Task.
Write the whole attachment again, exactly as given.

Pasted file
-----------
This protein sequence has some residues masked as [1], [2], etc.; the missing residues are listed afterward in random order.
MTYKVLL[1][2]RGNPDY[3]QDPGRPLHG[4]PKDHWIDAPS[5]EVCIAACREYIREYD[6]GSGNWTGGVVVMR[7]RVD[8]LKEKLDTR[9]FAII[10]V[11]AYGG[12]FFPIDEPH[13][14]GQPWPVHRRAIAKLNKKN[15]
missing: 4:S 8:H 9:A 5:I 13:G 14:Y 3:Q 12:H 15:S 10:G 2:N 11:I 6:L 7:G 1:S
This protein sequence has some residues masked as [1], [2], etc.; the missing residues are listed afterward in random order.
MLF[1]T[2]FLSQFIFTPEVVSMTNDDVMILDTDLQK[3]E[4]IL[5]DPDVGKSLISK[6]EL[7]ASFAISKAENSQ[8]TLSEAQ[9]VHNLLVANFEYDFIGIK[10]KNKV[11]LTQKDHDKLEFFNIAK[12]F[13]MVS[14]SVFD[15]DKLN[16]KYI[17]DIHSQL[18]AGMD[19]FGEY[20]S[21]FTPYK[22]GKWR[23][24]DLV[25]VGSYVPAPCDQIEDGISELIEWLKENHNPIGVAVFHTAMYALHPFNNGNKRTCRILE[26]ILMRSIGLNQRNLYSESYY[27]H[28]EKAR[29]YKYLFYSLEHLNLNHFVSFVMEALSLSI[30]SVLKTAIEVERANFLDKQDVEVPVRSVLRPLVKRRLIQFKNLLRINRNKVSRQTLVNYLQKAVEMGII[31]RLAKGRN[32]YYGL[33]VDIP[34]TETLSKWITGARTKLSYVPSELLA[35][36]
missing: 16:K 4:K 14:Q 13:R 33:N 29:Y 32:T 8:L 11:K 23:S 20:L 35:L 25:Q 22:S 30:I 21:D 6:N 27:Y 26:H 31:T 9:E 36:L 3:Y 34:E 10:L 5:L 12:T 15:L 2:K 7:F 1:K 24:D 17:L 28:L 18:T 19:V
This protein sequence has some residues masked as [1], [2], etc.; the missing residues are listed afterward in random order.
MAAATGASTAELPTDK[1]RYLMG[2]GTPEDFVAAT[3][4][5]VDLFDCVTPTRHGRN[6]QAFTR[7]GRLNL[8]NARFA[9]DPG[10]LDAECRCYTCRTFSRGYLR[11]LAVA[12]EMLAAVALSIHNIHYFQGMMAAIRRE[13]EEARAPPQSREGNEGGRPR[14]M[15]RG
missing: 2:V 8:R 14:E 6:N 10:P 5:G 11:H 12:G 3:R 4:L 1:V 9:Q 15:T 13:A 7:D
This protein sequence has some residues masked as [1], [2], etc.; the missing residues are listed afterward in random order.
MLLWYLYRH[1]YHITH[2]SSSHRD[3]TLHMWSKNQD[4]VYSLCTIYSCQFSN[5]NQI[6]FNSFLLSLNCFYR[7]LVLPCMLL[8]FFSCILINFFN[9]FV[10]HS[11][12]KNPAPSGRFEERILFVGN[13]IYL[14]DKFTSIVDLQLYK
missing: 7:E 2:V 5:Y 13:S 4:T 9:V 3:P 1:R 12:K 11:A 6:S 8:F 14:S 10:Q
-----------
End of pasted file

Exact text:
This protein sequence has some residues masked as [1], [2], etc.; the missing residues are listed afterward in random order.
MTYKVLL[1][2]RGNPDY[3]QDPGRPLHG[4]PKDHWIDAPS[5]EVCIAACREYIREYD[6]GSGNWTGGVVVMR[7]RVD[8]LKEKLDTR[9]FAII[10]V[11]AYGG[12]FFPIDEPH[13][14]GQPWPVHRRAIAKLNKKN[15]
missing: 4:S 8:H 9:A 5:I 13:G 14:Y 3:Q 12:H 15:S 10:G 2:N 11:I 6:L 7:G 1:S
This protein sequence has some residues masked as [1], [2], etc.; the missing residues are listed afterward in random order.
MLF[1]T[2]FLSQFIFTPEVVSMTNDDVMILDTDLQK[3]E[4]IL[5]DPDVGKSLISK[6]EL[7]ASFAISKAENSQ[8]TLSEAQ[9]VHNLLVANFEYDFIGIK[10]KNKV[11]LTQKDHDKLEFFNIAK[12]F[13]MVS[14]SVFD[15]DKLN[16]KYI[17]DIHSQL[18]AGMD[19]FGEY[20]S[21]FTPYK[22]GKWR[23][24]DLV[25]VGSYVPAPCDQIEDGISELIEWLKENHNPIGVAVFHTAMYALHPFNNGNKRTCRILE[26]ILMRSIGLNQRNLYSESYY[27]H[28]EKAR[29]YKYLFYSLEHLNLNHFVSFVMEALSLSI[30]SVLKTAIEVERANFLDKQDVEVPVRSVLRPLVKRRLIQFKNLLRINRNKVSRQTLVNYLQKAVEMGII[31]RLAKGRN[32]YYGL[33]VDIP[34]TETLSKWITGARTKLSYVPSELLA[35][36]
missing: 16:K 4:K 14:Q 13:R 33:N 29:Y 32:T 8:L 11:K 23:S 20:L 35:L 25:Q 22:S 30:I 21:D 6:N 27:Y 26:H 31:T 9:E 36:L 3:Y 34:E 10:L 5:L 12:T 15:L 2:K 7:F 1:K 24:D 17:L 28:L 18:T 19:V
This protein sequence has some residues masked as [1], [2], etc.; the missing residues are listed afterward in random order.
MAAATGASTAELPTDK[1]RYLMG[2]GTPEDFVAAT[3][4][5]VDLFDCVTPTRHGRN[6]QAFTR[7]GRLNL[8]NARFA[9]DPG[10]LDAECRCYTCRTFSRGYLR[11]LAVA[12]EMLAAVALSIHNIHYFQGMMAAIRRE[13]EEARAPPQSREGNEGGRPR[14]M[15]RG
missing: 2:V 8:R 14:E 6:N 10:P 5:G 11:H 12:G 3:R 4:L 1:V 9:Q 15:T 13:A 7:D
This protein sequence has some residues masked as [1], [2], etc.; the missing residues are listed afterward in random order.
MLLWYLYRH[1]YHITH[2]SSSHRD[3]TLHMWSKNQD[4]VYSLCTIYSCQFSN[5]NQI[6]FNSFLLSLNCFYR[7]LVLPCMLL[8]FFSCILINFFN[9]FV[10]HS[11][12]KNPAPSGRFEERILFVGN[13]IYL[14]DKFTSIVDLQLYK
missing: 7:E 2:V 5:Y 13:S 4:T 9:V 3:P 1:R 12:K 11:A 6:S 8:F 14:S 10:Q